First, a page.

- Outside Play is particularly enjoyed by the children. Our centre is fortunate to enjoy many large shady trees and well established gardens. We have 2 playgrounds which include grassed areas, large covered sand pits, various climbing fort structures, swing areas, climbing walls, digging patches with water courses and a variety of areas for quiet play or exploration. Children love “visiting” the other playground and children from other units from time to time. Many children enjoy watching the range of visiting wildlife including many varieties of birds, bees, lizards, frogs, insects and possums.
- Transitions and Tidying/Packing away are also significant parts of the day.
- Language/Storytime is a time to share books, and told stories, to listen as a member of a group and to share reflections.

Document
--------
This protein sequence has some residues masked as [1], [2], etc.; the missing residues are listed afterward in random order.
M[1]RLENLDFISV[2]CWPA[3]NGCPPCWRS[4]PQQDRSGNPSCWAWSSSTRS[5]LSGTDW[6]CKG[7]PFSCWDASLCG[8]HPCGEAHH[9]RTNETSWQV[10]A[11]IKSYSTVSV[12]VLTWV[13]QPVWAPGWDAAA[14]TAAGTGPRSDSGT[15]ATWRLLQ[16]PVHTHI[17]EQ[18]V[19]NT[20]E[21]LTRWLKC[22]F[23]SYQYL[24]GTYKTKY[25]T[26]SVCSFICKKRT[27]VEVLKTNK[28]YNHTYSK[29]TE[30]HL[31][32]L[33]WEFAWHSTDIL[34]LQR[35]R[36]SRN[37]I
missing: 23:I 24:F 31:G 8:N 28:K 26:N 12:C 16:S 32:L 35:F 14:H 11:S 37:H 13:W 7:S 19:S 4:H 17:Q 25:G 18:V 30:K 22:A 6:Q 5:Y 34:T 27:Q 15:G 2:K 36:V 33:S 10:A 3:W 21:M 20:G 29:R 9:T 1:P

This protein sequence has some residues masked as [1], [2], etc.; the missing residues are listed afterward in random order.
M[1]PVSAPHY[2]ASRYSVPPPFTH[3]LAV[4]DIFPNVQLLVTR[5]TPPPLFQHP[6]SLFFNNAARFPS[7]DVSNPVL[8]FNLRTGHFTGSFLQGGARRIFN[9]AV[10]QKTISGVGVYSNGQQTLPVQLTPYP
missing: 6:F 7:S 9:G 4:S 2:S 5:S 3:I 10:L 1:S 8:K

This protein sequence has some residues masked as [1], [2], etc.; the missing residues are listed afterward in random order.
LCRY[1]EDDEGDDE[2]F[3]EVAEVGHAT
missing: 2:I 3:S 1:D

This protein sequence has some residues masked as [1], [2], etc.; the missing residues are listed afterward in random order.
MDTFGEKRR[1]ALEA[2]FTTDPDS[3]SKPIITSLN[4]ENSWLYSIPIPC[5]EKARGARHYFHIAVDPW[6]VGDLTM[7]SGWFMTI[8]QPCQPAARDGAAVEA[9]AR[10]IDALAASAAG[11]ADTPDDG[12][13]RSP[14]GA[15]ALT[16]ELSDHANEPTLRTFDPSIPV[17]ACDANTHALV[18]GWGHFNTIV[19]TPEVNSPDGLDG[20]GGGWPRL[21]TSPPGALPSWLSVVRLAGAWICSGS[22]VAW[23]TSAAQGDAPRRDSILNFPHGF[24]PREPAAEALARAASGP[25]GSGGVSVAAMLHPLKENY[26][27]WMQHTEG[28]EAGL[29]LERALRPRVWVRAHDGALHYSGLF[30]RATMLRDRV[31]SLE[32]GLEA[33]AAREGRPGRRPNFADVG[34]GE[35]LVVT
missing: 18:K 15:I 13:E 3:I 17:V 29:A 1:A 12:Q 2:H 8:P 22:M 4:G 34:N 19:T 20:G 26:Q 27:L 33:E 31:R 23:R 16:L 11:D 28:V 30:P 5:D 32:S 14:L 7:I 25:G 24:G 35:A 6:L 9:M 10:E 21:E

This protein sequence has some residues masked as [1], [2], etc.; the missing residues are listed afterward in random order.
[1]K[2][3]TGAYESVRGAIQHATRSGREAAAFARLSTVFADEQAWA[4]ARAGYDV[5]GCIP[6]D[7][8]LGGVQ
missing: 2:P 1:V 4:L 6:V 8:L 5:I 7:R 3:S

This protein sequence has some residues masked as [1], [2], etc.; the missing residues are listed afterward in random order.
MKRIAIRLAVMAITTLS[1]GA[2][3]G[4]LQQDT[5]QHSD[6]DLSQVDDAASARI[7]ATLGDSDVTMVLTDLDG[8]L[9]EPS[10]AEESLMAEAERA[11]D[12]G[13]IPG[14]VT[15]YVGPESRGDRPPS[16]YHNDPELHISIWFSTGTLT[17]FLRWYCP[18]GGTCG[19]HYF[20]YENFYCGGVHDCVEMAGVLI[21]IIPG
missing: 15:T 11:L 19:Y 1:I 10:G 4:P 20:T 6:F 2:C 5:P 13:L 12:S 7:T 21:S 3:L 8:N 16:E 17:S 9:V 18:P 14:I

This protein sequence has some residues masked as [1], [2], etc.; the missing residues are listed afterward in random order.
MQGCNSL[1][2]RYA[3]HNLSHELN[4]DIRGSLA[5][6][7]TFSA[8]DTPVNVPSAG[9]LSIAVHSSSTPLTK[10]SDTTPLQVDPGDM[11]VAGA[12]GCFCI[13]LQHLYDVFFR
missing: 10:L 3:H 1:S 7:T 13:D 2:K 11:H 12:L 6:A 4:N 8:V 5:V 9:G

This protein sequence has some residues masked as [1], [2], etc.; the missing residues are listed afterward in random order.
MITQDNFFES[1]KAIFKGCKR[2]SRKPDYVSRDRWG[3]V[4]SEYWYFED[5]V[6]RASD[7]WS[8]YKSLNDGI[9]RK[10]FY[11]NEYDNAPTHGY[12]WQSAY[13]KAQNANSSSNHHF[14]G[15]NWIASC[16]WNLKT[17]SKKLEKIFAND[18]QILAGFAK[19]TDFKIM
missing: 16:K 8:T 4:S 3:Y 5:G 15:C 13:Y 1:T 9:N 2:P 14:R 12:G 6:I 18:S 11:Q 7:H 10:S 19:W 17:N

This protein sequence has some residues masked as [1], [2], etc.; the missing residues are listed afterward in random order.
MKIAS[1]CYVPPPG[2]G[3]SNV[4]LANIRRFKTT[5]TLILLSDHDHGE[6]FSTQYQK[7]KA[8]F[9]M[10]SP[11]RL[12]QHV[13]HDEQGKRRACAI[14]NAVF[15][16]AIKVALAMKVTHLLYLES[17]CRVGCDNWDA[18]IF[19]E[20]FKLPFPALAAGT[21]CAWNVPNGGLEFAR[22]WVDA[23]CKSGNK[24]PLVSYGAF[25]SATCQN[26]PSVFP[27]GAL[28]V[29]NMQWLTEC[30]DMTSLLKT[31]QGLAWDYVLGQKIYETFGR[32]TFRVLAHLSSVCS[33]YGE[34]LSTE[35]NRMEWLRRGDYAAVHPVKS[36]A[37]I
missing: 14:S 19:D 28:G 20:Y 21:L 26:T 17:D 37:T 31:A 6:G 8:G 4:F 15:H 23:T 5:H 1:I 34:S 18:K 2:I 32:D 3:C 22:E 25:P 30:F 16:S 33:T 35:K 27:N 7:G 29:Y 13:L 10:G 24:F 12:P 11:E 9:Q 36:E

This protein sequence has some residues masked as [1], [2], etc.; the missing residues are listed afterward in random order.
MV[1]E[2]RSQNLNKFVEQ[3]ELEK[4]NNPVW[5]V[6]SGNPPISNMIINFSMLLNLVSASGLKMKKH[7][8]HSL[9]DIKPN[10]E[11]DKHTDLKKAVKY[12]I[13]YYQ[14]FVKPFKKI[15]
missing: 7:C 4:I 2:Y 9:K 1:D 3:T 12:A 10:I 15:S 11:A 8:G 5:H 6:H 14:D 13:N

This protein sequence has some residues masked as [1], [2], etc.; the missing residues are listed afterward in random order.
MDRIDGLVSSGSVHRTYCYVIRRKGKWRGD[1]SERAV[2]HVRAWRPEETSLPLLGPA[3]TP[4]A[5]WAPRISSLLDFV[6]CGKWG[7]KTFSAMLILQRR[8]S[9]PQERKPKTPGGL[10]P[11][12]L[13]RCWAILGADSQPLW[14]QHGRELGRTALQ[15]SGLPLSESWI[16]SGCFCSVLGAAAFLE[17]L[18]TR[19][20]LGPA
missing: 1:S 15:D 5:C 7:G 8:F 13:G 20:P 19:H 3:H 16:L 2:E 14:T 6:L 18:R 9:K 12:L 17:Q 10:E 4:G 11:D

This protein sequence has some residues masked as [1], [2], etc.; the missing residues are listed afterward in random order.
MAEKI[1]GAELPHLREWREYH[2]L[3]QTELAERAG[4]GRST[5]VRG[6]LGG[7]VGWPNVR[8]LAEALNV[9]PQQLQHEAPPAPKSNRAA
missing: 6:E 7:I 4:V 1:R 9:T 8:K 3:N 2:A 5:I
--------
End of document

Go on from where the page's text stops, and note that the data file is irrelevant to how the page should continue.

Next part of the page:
- Rest time is a an opportunity for the children to rest their bodies and minds. Quiet music or a story may be read during this time.
- Afternoon activities (afternoon tea supplied by families, is included in this time for groups finishing after 3.00pm)
- Parents arrive or children move to After Kindy Care (if required)
Why Play! Where’s the Learning?
Play means different things to different people. Some play can be aimless, fun and amusing. It can also be a focused, highly engaging learning process.
At MPC, play is valued as a significant means for learning and allows opportunities for children and teachers together, to plan the curriculum (what happens in the day). Play can provide insights into children’s interests, skills, beliefs, joys, what makes them laugh, anxieties and frustrations, how they learn, their intentions, how they represent their ideas, what they think, their skills, knowledge and dispositions. Allowing time for play enables children to develop their ideas, understandings and relationships, to persist, to take a risk, to make mistakes and try again.